Motives for Physical Activity and Physiological Variables as Predictors of Exercise Intentions Following a High Intensity Interval Training Protocol in College-Age Females
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Master of Science in Kinesiology (M.S.)
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Thesis (open access)
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This work is licensed under a Creative Commons Attribution 4.0 License.
Department of Health and Kinesiology
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Recent data collected on college-aged females indicates that more females are classified as insufficiently active and may have little time for physical activity (Ligouri, et al., 2011). High intensity interval training (defined as very short intense intervals, usually above 85% maximum heart rate accompanied by alternated passive recovery periods; HIIT) has become a popular alternative to the more traditional continuous training utilized by individuals due to its time efficiency. In fact, HIIT has been shown to induce many of the same physiological changes as moderate intensity training with less training time. It is possible that college-aged females may benefit from HIIT and its inherent time-saving qualities. To test this hypothesis, this study sought to determine the influence of a HIIT protocol on general motives for being physically active and intentions for future HIIT behaviors. Participants included sixty five female students between the ages 18 and 25 who were enrolled in a physical activity class that included HIIT as a part of the curriculum. Physiological responses to the HIIT protocol were measured via exercise intensity (as measured by heart rate) and calories burned, while motives and intentions were measured through questionnaires. Results revealed no changes in any variables over the course of the study with the exception of blood pressure. Fitness was the only variable that significantly predicted intentions for exercise and thus future exercise behaviors. These results show some promise for HIIT in this young population but the nature of the relationship between motives and intentions call for future research to determine why more intrinsic motives, including competence, were not related to intentions to HIIT in order to promote long term adherence to exercise programs.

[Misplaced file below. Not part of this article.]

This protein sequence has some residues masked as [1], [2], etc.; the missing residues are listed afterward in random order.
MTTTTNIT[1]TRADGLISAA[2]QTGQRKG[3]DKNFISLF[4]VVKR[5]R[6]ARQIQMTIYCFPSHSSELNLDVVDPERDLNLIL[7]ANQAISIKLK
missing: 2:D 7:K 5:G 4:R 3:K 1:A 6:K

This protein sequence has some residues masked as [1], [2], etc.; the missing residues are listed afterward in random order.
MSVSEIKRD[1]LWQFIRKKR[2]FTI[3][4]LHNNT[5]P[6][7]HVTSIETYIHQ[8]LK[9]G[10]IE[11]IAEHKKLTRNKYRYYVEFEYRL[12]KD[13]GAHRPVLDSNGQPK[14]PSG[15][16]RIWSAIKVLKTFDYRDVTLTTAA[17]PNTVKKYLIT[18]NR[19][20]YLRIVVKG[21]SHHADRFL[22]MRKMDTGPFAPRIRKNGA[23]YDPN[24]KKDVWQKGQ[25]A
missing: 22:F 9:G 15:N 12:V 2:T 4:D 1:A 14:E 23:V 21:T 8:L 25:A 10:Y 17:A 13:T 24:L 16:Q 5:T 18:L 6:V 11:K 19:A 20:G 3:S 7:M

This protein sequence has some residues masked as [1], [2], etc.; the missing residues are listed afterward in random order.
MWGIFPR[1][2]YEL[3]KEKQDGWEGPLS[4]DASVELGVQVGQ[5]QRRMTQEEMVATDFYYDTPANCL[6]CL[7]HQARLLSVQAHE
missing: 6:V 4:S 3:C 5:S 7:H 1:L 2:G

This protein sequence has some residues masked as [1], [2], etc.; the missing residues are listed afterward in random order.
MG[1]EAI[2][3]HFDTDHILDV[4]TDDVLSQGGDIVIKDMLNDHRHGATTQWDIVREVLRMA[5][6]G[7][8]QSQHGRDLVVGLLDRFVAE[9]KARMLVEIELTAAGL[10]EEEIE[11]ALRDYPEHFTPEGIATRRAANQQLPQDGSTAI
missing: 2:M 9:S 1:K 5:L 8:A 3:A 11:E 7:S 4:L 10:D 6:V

Joseph, Sarah, "Motives for Physical Activity and Physiological Variables as Predictors of Exercise Intentions Following a High Intensity Interval Training Protocol in College-Age Females" (2013). Electronic Theses and Dissertations. 839.
Research Data and Supplementary Material